If you have no idea about economics, this is what opportunity cost is: It is “the benefit (monetary or psychological) that a person could have received, but gave up, in order to take another course of action”. This concept is at the heart of the paradox of choice, since when we choose something we usually have to give up all other options. And since our options are becoming more and more, we have to give up on more and more things. The opportunity cost skyrockets, while the benefit you gain from your choice remains constant.
And then there is regret.
Because, in the unfortunate event that your choice turns out NOT to be the optimal (it probably won’t) you’ll say to yourself “I knew it! I should have bought the other one, with the smaller screen, but bigger battery. And the power button to the right side! Aaghh! My life sucks!”
Let’s quickly sum this up in this equation:
“What you COULD have” – “What you ACTUALLY have” = “Amount of REGRET for your choice”
This foolproof and scientifically proven (by me) equation demonstrates how all this ends up in more and more regret in our lives. The more you have of , the more you have of , as long as  remains constant (it does).
Fear Of Missing Out
A closely related phenomenon is FOMO, (Something that we, marketers love to use “against” unsuspecting customers by the way – mehehehe):
What is FOMO? It stands for Fear Of Missing Out. When there is a whole lotta stuff going on around you, you often end up wanting to get involved everywhere. And you “fear” of missing out on any of them. There are so many cool things to do nowadays in the western world. So many options! Plus, you have laptops, tablets, smartphones, chat apps, efficient public transportation, safety, that make your access to them so much easier and act as a constant reminder that “Hey! Seriously, stop reading that book! Mark just “checked in” on this super cool cocktail bar with a bunch of your friends! Go join them!”. Suddenly, reading that book doesn’t feel as pleasurable…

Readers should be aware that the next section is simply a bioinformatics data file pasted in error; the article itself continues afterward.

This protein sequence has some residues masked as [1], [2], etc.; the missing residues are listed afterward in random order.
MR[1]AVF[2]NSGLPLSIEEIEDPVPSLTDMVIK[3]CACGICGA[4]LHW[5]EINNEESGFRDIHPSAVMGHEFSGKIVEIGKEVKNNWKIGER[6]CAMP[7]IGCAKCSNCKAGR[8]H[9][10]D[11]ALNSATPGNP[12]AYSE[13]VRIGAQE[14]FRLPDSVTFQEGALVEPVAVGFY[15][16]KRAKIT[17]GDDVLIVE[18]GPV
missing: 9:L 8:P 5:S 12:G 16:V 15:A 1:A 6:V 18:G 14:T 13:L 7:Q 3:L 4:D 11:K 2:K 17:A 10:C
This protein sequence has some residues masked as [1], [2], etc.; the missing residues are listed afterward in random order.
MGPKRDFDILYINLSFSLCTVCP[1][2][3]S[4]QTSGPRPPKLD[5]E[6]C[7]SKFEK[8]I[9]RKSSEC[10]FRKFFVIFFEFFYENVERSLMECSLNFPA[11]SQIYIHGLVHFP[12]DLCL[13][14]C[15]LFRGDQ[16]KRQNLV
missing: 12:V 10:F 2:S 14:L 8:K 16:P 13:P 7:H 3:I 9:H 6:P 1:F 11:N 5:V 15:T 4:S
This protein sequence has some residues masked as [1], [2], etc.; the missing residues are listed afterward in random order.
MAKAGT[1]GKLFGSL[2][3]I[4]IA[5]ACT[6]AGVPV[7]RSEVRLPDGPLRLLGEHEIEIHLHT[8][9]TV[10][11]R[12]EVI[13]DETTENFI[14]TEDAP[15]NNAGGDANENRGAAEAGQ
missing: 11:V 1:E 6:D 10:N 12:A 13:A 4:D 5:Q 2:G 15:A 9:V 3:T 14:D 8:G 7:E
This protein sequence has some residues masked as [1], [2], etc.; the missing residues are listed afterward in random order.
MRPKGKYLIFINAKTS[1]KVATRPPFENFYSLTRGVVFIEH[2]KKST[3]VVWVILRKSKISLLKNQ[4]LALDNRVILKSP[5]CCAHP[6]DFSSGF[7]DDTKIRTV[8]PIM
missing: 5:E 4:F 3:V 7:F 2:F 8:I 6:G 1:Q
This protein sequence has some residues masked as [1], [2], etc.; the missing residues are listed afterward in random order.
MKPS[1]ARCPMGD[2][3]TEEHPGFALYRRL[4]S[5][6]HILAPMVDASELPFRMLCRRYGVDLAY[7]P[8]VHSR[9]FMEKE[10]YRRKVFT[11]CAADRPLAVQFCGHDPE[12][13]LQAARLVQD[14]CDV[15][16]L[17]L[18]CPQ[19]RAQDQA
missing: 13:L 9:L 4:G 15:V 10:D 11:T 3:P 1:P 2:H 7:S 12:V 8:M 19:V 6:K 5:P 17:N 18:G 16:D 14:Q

So, what you end up doing, is simply living in the imaginary world of “what if”. You are rarely “present” and “in the moment” because every second you are thinking of what you are missing, instead of fully engaging in what you are doing right now.
You can’t be everywhere and do/have everything. So, owning your choices and being 100% present and committed to them, is what makes the most sense in keeping you sane and functional in your life.
The responsibility burden
I was thinking one day… “why am I so afraid to make this simple choice?”
The “AHA moment” hit me: “I’m afraid because if my choice turns out to be bad, it will be my fault”. I would be responsible for my choice! I would have no one to blame! What a horror!
I would -for a moment- …be a failure!
No one wants to be a failure. Nobody wants to admit they are in some way “stupid” or incompentent. So, avoiding responsibility for your actions keeps your ego “safe”. And yes, even for something as unimportant as buying a hand vacuum, I think that this idea plays a big role.
How can this madness stop?
For the past years I have been doing these:
- Choosing something, but doing so after a looooooong time, and still having endless self-doubt: “did I take the right decision?”
- Simply, not choose at all. Not choose, and float around by myself in the vast space of endless possibility. Wondering how cool it is, that I have so many choices. Daydreaming about the day I will make The Perfect Choice!
As we saw, what I did kinda sucks.
What works, unfortunately is this instead:
Just choose something and go with it. Just do it.
You’ll never have it all anyways, so just pick something that you like and just-fucking-do-it. And don’t expect it to be perfect either. Just do it and let the next dilemma come to you later. The next choice you’ll have to make will be of higher level, and that’s good.
Accept what is, rinse and repeat.
– Aghh what an anti-climax. After all this, your advice is to “just do it”?
– Now let’s go buy that stupid vacuum!